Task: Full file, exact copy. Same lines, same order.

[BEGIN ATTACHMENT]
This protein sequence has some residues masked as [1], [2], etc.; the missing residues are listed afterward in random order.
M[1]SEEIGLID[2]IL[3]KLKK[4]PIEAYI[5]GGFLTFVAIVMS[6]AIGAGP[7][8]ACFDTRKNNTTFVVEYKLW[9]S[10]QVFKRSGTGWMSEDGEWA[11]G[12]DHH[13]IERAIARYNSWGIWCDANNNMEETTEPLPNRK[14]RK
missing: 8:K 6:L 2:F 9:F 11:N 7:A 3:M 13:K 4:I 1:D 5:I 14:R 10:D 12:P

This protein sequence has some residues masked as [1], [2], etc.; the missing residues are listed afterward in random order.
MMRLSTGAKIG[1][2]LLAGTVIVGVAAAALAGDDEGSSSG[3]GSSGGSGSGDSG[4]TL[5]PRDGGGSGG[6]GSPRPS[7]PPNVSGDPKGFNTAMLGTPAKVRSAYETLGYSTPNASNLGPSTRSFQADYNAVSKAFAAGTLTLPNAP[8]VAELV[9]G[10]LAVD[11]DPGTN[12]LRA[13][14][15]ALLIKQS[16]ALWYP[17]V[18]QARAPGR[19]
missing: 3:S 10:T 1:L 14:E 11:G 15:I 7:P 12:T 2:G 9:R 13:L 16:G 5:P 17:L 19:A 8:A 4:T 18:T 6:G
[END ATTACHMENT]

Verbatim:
This protein sequence has some residues masked as [1], [2], etc.; the missing residues are listed afterward in random order.
M[1]SEEIGLID[2]IL[3]KLKK[4]PIEAYI[5]GGFLTFVAIVMS[6]AIGAGP[7][8]ACFDTRKNNTTFVVEYKLW[9]S[10]QVFKRSGTGWMSEDGEWA[11]G[12]DHH[13]IERAIARYNSWGIWCDANNNMEETTEPLPNRK[14]RK
missing: 8:K 6:L 2:F 9:F 11:N 7:A 3:M 13:K 4:I 1:D 5:I 14:R 10:D 12:P

This protein sequence has some residues masked as [1], [2], etc.; the missing residues are listed afterward in random order.
MMRLSTGAKIG[1][2]LLAGTVIVGVAAAALAGDDEGSSSG[3]GSSGGSGSGDSG[4]TL[5]PRDGGGSGG[6]GSPRPS[7]PPNVSGDPKGFNTAMLGTPAKVRSAYETLGYSTPNASNLGPSTRSFQADYNAVSKAFAAGTLTLPNAP[8]VAELV[9]G[10]LAVD[11]DPGTN[12]LRA[13][14][15]ALLIKQS[16]ALWYP[17]V[18]QARAPGR[19]
missing: 3:S 10:T 1:L 14:E 11:G 15:I 7:P 12:T 2:G 9:R 13:L 16:G 5:P 17:L 19:A 8:A 4:T 18:T 6:G